Satire is the most difficult kind of fiction to write: it holds up serious, often solemn, and sometimes sacred matters to amusement or ridicule. Successful satire makes the absurd, the exaggerated and the fantastical seem perfectly natural to the context; treats the outrageous so wittily that it does not provoke outrage; and sometimes uses the technique of black comedy to illuminate deep tragedy. Pulling off a satirical novel requires both a deft touch and a profound understanding of the society being satirised. The Pakistani novelist Mohammed Hanif, who had already demonstrated many of these qualities in his highly praised debut novel A Case of Exploding Mangoes, serves a near-ace in his second, Our Lady of Alice Bhatti. It is brilliantly written, powerfully conceived and richly imagined; a remarkable read. And yet I turned the last page without the sense of satisfaction that the author’s undoubted talents, and indeed his first 200 pages, had led me to expect.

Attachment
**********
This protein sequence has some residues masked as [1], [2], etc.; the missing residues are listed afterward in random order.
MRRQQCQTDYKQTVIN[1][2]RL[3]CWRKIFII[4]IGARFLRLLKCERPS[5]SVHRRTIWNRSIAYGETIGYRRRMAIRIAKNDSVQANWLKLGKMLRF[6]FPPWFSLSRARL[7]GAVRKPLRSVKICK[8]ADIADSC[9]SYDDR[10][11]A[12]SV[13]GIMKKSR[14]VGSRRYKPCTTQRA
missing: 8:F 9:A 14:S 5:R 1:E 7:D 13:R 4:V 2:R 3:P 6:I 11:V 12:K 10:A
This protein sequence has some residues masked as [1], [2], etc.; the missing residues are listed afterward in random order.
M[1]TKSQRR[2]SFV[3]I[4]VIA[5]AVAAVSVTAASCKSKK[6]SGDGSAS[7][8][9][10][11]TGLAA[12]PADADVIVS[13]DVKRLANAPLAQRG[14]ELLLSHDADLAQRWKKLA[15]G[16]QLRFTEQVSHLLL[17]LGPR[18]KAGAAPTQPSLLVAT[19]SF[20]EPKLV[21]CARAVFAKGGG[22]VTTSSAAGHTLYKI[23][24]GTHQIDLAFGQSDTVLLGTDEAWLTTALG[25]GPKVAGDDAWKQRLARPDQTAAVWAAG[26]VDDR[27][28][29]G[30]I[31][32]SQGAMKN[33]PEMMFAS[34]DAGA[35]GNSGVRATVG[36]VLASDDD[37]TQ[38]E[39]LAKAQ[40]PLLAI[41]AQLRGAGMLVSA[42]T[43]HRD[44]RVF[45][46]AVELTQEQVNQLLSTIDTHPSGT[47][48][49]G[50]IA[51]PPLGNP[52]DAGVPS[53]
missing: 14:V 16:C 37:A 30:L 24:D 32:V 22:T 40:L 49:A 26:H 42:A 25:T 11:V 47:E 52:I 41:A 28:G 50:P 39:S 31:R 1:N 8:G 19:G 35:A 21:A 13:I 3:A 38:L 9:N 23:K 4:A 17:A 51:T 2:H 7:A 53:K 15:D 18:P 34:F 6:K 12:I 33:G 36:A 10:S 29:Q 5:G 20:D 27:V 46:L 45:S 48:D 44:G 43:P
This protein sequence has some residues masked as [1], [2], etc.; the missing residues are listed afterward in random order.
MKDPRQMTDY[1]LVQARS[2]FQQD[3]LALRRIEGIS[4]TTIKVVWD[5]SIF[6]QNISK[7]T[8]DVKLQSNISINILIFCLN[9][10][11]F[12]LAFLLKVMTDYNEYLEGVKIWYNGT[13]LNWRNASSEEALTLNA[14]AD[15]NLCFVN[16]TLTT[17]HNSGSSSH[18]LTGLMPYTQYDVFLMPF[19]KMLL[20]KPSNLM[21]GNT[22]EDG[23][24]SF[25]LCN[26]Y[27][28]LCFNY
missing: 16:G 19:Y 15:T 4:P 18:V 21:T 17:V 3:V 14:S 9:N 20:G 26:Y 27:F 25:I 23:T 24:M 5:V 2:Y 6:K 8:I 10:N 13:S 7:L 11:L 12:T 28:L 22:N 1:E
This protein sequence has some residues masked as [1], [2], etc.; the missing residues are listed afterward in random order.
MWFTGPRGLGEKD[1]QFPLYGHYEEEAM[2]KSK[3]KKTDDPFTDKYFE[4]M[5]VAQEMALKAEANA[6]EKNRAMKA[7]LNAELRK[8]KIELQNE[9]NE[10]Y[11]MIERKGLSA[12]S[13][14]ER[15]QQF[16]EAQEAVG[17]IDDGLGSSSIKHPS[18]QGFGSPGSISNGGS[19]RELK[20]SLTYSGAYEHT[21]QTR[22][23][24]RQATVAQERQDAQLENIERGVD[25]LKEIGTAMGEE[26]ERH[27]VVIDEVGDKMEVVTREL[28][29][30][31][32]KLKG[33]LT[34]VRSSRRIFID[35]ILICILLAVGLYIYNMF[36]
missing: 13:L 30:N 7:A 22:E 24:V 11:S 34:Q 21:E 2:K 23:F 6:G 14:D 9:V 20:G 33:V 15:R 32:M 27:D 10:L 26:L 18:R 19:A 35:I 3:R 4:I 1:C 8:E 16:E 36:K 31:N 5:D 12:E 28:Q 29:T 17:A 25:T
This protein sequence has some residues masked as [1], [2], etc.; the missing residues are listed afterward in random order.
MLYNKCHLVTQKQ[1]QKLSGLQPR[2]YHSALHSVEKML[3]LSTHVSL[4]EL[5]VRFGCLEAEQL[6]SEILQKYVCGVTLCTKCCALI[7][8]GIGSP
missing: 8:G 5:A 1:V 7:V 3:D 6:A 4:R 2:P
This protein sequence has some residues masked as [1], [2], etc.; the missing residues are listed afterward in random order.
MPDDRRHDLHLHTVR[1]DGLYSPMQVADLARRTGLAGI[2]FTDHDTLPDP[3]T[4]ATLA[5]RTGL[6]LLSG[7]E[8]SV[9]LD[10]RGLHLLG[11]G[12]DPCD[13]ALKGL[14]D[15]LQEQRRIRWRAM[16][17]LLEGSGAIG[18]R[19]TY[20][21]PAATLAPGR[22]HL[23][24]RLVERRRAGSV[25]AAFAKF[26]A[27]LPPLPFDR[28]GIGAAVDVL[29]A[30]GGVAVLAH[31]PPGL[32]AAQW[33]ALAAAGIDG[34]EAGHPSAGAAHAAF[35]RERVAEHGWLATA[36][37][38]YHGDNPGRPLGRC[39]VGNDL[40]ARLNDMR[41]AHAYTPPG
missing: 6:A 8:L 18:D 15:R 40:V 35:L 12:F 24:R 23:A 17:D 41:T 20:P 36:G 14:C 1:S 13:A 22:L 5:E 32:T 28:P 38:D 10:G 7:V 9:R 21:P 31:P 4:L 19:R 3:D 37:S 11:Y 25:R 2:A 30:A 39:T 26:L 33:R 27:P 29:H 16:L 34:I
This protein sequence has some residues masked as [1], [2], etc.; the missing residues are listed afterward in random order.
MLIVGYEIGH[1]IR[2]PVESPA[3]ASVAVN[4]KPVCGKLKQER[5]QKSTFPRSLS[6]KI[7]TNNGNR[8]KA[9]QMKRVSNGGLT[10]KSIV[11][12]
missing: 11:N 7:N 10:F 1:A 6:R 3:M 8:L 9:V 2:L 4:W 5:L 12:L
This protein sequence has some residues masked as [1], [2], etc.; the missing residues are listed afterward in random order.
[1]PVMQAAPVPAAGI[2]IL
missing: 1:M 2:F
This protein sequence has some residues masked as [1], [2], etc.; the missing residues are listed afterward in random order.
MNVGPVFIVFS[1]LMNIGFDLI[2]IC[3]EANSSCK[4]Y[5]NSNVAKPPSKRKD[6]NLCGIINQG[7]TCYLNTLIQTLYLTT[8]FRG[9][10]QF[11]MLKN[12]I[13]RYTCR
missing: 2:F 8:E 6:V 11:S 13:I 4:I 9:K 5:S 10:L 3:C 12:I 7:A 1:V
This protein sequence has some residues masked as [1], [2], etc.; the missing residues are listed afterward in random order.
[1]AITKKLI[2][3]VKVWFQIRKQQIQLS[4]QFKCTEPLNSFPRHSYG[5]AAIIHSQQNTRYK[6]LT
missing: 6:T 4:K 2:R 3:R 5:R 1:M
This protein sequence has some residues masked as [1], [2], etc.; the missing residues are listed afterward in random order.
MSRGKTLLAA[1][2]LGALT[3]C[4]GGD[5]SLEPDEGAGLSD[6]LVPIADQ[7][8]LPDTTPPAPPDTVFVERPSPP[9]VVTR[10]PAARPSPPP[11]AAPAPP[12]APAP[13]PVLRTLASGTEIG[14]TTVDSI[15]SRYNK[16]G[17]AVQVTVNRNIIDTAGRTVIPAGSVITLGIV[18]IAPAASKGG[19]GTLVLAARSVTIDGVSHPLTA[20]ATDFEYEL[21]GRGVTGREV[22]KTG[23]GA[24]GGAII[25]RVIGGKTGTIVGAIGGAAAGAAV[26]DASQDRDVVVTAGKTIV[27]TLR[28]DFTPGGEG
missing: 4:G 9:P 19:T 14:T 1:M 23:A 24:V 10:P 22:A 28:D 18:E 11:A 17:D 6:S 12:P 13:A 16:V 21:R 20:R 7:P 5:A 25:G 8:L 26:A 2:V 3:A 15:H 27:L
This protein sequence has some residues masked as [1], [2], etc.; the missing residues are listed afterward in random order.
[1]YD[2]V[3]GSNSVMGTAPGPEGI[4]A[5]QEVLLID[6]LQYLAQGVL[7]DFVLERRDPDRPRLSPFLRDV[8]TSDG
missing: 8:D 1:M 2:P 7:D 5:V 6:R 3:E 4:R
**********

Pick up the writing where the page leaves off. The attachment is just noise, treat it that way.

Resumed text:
The novel opens with Alice Bhatti, a young woman with a prison conviction, obtaining a job as a junior nurse at the Catholic-run Sacred Heart Hospital for All Ailments in a city coyly referred to as “Garden East” (a nom de plume, it seems, for Karachi). She is what Indians would call a Dalit Christian, the daughter of a sweeper, and a wonderfully compelling character for most of the book. Alice has learned to cope courageously with the triple minorityhood of being Christian, low-caste and female in an unequal society. As her story unfolds we discover that her mother, a servant in an opulent mansion, had been raped and murdered when Alice was 12. Officially she had slipped on a soapy marble staircase, but as the author points out, “when you slip on that staircase [it isn’t likely that] you’ll also accidentally scratch yourself on your left breast...that during that fall on the staircase you’ll somehow manage to spill someone’s sperm on your thighs.”